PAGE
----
The last high-value All-Star standing from the deadline purge, Contreras has one year left under club control after a workhorse season in which he made $6.65 million.

He has talked about wanting an extension – but also wanting to win. The Cubs have hinted around the idea of an extension, but it’s anything but clear what their timeline might be or their longer-term intent with a player who is also has the highest trade value among any of their veterans.

Trade him this winter? At the trade deadline next summer? Extend him and build around him and the handful of projectible young players in-house?

It could be the biggest decision they make this winter for not only next season but the entire rebuilding timeline.

Will the Mets ever find anyone to take their general manager job, and why should anyone in Chicago care?

The first part of that question is fast-becoming an industry-wide joke as high-profile targets – Theo Epstein and Billy Beane among them – have turned down the Mets’ overtures, and rival teams have refused to grant permission to interview other targets.

But the second part can be summed up mostly in two words: Javy. Báez.

What little chance the Cubs might have to engage Báez in talks to return to Chicago on a contract palatable to nickel-conscious ownership and a cost-analysis-driven front office starts with the Mets’ intentions with Francisco Lindor’s best friend in the game. And that starts with the next GM.

Not to mention a handful of other very intriguing Mets free agents, including outfielder Michael Conforto and pitcher Noah Syndergaard.

Will/should the Cubs sign any free agents before Dec. 2?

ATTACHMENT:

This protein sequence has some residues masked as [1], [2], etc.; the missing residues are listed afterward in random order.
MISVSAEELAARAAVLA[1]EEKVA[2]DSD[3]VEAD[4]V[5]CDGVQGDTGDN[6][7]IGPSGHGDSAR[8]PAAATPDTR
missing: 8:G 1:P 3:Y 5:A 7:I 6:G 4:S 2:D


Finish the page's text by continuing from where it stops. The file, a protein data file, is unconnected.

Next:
The significance of this date is obviously the 11:59 p.m., Dec. 1 deadline for the current Collective Bargaining Agreement and whether MLB will lock out the players as negotiating leverage and freeze transactions if a new deal isn’t in place.

Few in the game expect such a stoppage to result in time lost next spring or games lost during the season, but for a team like the Cubs, with a massive list of roster holes to fill, a freeze until, say, mid-January or February could have a disproportionate impact.

That’s especially true if team president Jed Hoyer is serious about his stated intent to compete for a division title next season.

That could make the three weeks of free agency before the deadline (starting Monday) a key time for at least a few targeted signings by teams with so many holes to fill – though Hoyer has made it sound a lot like he’d be more willing to wait for the more certain other side of a lockout.

How many free agents should the Cubs consider offering deals of at least four years? Five years or longer?

Hoyer promises to be active in free agency, but also has mentioned the Giants’ 2020-21 offseason as a model for smart moves and prudence. The Giants signed only two free agents to contracts of more than one year: pitcher Jake McGee for two years ($5 million) and infielder Tommy La Stella for three ($18.75 million).

That’s right, the headline acquisition of the winter for a team that went from the depths of the National League in 2020 to 107 wins this year was Tommy La Stella.

That’s probably a fitting bottom line on that subject – no matter how much the Cubs might want Carlos Correa or any of the high-demand starting pitchers on the market.